Introduction to Prisms

A prism is a solid whose ends, or bases, are parallel congruent polygons, and whose sides or faces are parallelograms. A straight line moving parallel to itself, its extremities traveling round the outlines of plane figures, generates the prism.

Prisms are named according to the shape of ends of bases. A prism with a square base is called a square prism and a prism with hexagonal base is called a hexagonal prism. Similarly, when the ends or bases of a prism are parallelogram, the prism is called a parallelepiped.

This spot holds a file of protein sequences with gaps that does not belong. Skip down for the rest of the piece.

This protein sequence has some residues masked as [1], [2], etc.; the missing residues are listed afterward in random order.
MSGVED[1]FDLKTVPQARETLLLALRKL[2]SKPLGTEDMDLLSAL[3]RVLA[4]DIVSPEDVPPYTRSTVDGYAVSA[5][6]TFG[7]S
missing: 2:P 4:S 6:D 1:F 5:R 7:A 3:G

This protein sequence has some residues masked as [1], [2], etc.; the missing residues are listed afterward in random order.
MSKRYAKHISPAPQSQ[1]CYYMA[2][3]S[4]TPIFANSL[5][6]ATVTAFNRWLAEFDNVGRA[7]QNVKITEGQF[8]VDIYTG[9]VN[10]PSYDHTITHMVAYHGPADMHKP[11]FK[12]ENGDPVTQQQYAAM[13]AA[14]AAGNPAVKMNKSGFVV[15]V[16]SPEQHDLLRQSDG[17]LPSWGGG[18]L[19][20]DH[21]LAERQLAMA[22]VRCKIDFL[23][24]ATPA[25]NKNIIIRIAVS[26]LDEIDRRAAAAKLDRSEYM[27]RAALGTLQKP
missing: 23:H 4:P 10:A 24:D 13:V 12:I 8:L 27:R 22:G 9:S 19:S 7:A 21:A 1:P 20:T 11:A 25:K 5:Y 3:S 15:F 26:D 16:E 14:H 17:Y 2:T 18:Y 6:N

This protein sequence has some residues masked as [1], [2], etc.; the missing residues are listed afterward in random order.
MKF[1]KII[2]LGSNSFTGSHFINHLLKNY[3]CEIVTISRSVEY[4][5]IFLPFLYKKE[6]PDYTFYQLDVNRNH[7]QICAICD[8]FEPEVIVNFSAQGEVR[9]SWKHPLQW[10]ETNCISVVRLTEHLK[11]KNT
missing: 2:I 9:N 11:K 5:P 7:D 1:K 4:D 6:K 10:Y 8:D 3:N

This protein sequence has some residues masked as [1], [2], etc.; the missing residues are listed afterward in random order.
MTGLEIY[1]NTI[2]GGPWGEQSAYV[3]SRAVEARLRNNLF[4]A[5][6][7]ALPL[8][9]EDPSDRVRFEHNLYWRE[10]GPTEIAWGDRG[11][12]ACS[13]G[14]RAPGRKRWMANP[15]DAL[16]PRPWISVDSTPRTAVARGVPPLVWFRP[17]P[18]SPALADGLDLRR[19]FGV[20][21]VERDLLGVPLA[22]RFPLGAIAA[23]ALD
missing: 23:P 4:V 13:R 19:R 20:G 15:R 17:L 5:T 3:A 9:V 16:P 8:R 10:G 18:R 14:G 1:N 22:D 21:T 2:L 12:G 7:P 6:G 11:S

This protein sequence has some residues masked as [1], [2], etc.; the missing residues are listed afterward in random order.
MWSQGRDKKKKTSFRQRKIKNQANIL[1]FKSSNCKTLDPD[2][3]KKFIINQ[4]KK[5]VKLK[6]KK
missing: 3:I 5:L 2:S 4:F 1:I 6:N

As shown in the figure the sides or faces of the prism are ABFE, BCGF etc. These faces are parallelograms. If they were rectangles, angle EAB would be {90^ \circ } and the prism would be a right prism. A prism that is not a right prism is called an oblique prism. A side of one of these parallelograms of these prisms is called a lateral edge.

The altitude of a prism is the distance between the planes of the two bases (i.e.h). In a right prism, altitude is the same length as a lateral edge and this is not true for an oblique prism.